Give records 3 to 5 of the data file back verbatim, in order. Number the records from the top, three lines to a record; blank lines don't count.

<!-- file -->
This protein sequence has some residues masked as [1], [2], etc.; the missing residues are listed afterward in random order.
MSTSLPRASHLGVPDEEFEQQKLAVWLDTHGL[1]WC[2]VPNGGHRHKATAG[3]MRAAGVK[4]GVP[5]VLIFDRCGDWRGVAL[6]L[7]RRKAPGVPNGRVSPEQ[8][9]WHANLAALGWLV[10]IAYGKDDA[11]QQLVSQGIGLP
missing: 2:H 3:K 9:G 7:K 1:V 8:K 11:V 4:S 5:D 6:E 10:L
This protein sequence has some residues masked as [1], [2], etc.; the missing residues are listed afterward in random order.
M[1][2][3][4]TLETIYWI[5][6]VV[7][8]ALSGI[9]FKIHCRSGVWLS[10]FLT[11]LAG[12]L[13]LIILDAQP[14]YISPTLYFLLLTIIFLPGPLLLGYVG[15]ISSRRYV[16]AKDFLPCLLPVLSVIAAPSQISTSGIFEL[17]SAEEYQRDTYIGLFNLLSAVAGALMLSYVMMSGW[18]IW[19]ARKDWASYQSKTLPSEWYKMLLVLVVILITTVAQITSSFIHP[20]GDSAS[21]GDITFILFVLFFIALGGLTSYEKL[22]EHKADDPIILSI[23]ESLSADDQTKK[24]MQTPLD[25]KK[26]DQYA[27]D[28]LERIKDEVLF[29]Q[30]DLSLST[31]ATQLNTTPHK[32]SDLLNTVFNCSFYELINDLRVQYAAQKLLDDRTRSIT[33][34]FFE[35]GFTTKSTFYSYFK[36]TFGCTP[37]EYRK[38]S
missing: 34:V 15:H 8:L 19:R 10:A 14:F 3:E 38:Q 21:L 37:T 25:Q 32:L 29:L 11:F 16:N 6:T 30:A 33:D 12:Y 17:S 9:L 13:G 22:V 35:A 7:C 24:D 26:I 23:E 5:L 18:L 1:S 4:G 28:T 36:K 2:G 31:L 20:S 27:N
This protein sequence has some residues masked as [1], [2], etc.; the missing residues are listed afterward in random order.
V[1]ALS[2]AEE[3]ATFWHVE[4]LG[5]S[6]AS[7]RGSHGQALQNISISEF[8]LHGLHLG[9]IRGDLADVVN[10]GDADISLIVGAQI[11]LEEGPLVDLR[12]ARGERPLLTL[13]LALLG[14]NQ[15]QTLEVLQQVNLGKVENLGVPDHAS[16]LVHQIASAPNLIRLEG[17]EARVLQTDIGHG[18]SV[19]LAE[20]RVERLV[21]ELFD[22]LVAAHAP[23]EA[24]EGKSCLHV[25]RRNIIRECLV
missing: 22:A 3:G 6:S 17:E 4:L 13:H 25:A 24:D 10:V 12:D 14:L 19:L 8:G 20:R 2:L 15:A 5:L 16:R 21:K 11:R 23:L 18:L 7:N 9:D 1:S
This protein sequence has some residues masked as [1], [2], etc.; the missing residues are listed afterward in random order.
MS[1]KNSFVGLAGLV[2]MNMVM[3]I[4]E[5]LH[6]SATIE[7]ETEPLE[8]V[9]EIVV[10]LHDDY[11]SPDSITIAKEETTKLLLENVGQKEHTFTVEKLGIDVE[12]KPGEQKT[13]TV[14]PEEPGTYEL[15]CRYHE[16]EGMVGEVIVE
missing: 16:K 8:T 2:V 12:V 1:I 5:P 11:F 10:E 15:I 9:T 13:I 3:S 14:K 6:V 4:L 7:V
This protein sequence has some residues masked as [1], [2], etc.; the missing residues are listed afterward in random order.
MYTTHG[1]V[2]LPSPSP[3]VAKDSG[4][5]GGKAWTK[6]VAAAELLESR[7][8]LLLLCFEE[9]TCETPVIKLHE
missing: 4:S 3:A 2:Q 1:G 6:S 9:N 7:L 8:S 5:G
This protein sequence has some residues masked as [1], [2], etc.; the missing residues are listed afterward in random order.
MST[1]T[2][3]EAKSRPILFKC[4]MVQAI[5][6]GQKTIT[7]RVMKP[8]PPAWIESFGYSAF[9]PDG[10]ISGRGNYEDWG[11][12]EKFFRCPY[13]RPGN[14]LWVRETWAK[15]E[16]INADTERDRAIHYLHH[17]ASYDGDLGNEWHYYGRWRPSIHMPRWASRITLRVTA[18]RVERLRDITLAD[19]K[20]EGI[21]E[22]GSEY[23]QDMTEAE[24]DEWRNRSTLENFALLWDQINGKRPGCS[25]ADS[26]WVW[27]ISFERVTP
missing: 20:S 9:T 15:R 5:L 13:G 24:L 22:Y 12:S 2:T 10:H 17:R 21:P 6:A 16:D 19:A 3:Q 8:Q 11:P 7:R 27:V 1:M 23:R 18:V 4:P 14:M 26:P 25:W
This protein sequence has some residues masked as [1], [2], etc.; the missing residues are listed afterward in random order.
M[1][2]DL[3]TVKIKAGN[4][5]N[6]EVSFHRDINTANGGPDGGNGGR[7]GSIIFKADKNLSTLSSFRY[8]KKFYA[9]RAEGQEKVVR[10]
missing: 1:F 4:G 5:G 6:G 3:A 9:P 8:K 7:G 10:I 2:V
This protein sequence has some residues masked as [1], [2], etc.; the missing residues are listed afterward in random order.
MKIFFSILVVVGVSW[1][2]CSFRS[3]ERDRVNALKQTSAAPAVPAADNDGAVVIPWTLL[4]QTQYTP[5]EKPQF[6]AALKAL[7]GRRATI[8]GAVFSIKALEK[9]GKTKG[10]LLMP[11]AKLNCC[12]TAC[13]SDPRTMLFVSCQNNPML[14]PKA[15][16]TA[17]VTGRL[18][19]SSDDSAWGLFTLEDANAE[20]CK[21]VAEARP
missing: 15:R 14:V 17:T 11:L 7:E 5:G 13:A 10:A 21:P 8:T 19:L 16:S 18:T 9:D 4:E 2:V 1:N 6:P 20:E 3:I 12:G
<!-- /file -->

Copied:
This protein sequence has some residues masked as [1], [2], etc.; the missing residues are listed afterward in random order.
V[1]ALS[2]AEE[3]ATFWHVE[4]LG[5]S[6]AS[7]RGSHGQALQNISISEF[8]LHGLHLG[9]IRGDLADVVN[10]GDADISLIVGAQI[11]LEEGPLVDLR[12]ARGERPLLTL[13]LALLG[14]NQ[15]QTLEVLQQVNLGKVENLGVPDHAS[16]LVHQIASAPNLIRLEG[17]EARVLQTDIGHG[18]SV[19]LAE[20]RVERLV[21]ELFD[22]LVAAHAP[23]EA[24]EGKSCLHV[25]RRNIIRECLV
missing: 22:A 3:G 6:S 17:E 4:L 13:H 25:A 24:D 10:V 12:D 14:L 19:L 8:G 20:R 2:L 15:A 5:L 16:R 21:K 11:R 23:L 18:L 7:N 9:D 1:S
This protein sequence has some residues masked as [1], [2], etc.; the missing residues are listed afterward in random order.
MS[1]KNSFVGLAGLV[2]MNMVM[3]I[4]E[5]LH[6]SATIE[7]ETEPLE[8]V[9]EIVV[10]LHDDY[11]SPDSITIAKEETTKLLLENVGQKEHTFTVEKLGIDVE[12]KPGEQKT[13]TV[14]PEEPGTYEL[15]CRYHE[16]EGMVGEVIVE
missing: 16:K 8:T 2:V 12:V 1:I 5:P 11:F 10:E 15:I 9:T 13:I 3:S 14:K 6:V 4:L 7:V
This protein sequence has some residues masked as [1], [2], etc.; the missing residues are listed afterward in random order.
MYTTHG[1]V[2]LPSPSP[3]VAKDSG[4][5]GGKAWTK[6]VAAAELLESR[7][8]LLLLCFEE[9]TCETPVIKLHE
missing: 4:S 3:A 2:Q 1:G 6:S 9:N 7:L 8:S 5:G